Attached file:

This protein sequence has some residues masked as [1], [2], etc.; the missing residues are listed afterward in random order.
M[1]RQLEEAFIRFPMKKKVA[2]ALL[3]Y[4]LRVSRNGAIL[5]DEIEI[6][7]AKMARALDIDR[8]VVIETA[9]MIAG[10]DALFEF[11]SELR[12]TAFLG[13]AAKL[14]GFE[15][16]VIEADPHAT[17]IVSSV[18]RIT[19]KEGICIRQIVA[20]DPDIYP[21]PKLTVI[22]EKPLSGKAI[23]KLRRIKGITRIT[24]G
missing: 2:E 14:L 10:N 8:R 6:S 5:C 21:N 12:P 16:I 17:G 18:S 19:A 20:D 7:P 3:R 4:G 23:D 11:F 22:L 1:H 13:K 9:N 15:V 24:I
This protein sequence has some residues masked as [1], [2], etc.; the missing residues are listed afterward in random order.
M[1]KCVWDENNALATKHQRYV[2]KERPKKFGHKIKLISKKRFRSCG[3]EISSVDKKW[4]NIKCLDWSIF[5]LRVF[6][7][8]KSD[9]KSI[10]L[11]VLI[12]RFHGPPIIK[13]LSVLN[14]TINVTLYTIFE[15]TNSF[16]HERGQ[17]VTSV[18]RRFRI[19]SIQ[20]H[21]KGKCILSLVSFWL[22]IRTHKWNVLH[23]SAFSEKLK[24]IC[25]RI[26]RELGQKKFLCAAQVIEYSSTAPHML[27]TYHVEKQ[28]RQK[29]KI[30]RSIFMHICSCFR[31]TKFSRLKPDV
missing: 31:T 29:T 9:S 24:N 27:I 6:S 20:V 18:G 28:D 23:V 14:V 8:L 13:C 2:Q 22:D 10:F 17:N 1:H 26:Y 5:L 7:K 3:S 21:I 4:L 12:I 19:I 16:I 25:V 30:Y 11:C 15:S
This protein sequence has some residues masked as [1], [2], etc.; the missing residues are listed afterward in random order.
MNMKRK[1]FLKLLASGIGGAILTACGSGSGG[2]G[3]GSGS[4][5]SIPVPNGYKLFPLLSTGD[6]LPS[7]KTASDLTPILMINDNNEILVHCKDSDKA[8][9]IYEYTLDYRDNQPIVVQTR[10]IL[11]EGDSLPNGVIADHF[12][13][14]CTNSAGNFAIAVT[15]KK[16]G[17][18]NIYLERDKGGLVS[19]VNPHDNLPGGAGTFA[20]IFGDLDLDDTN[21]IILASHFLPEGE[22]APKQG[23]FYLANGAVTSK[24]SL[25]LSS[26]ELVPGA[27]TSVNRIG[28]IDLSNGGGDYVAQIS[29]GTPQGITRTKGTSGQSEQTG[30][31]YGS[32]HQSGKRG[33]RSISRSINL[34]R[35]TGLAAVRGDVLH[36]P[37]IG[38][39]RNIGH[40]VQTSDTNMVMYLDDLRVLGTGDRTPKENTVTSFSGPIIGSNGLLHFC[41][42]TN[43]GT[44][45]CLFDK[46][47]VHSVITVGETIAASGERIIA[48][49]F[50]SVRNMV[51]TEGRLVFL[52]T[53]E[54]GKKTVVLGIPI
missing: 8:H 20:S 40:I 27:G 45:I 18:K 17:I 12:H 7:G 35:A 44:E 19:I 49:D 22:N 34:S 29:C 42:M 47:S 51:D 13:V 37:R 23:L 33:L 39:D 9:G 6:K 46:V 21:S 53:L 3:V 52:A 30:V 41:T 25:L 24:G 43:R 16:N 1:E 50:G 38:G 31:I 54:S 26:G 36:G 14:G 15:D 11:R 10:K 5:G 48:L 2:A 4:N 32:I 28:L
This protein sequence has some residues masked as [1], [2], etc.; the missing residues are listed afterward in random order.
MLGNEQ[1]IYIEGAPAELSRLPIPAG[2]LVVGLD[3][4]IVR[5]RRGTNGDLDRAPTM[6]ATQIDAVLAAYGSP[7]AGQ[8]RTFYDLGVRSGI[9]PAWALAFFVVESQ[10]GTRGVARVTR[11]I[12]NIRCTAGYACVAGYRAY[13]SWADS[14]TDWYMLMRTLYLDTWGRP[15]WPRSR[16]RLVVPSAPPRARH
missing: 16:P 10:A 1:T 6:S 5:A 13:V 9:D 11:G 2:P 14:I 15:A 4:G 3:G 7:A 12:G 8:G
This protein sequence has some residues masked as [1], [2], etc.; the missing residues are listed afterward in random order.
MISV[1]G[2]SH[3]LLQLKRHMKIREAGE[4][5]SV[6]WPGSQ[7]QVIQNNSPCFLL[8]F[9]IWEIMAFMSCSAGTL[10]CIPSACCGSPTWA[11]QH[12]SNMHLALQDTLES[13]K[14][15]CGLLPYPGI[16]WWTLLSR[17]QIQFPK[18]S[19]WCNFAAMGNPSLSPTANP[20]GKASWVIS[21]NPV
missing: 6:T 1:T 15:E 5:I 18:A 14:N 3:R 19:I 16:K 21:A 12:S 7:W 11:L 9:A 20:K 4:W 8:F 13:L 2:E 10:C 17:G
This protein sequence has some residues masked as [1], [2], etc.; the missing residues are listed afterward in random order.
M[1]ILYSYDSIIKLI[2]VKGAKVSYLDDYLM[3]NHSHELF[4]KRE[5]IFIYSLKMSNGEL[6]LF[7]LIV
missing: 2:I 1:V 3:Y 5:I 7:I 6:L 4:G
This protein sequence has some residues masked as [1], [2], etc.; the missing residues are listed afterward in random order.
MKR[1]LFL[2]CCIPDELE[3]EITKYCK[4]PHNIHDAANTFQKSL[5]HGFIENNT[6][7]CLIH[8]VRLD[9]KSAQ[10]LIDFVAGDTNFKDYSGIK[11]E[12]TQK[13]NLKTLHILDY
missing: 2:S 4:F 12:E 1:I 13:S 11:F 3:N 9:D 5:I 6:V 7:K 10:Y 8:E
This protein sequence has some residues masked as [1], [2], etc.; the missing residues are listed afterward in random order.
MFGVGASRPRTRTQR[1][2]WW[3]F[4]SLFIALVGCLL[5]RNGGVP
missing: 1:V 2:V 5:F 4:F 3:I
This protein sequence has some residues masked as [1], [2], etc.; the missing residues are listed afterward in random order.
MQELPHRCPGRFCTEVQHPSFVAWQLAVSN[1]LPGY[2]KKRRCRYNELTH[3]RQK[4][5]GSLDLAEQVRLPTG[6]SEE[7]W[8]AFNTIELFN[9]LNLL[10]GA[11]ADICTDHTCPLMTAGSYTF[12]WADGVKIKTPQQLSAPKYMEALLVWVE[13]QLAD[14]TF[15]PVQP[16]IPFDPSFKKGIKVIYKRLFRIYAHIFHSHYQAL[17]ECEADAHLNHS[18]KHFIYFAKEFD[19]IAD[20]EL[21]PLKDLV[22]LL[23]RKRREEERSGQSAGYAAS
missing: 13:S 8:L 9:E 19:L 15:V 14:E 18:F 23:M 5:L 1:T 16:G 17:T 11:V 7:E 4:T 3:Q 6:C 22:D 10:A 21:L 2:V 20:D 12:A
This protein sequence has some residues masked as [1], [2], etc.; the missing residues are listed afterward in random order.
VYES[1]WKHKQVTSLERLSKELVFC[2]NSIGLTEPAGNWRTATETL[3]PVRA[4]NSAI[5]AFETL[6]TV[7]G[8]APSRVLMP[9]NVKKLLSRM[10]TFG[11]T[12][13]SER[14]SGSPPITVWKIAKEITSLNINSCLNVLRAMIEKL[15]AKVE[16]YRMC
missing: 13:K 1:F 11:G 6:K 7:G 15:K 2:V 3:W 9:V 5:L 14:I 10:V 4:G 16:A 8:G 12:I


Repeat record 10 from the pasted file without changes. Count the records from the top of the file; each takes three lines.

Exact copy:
This protein sequence has some residues masked as [1], [2], etc.; the missing residues are listed afterward in random order.
VYES[1]WKHKQVTSLERLSKELVFC[2]NSIGLTEPAGNWRTATETL[3]PVRA[4]NSAI[5]AFETL[6]TV[7]G[8]APSRVLMP[9]NVKKLLSRM[10]TFG[11]T[12][13]SER[14]SGSPPITVWKIAKEITSLNINSCLNVLRAMIEKL[15]AKVE[16]YRMC
missing: 13:K 1:F 11:G 6:K 7:G 15:K 2:V 3:W 9:V 5:L 14:I 10:V 4:G 16:A 8:G 12:I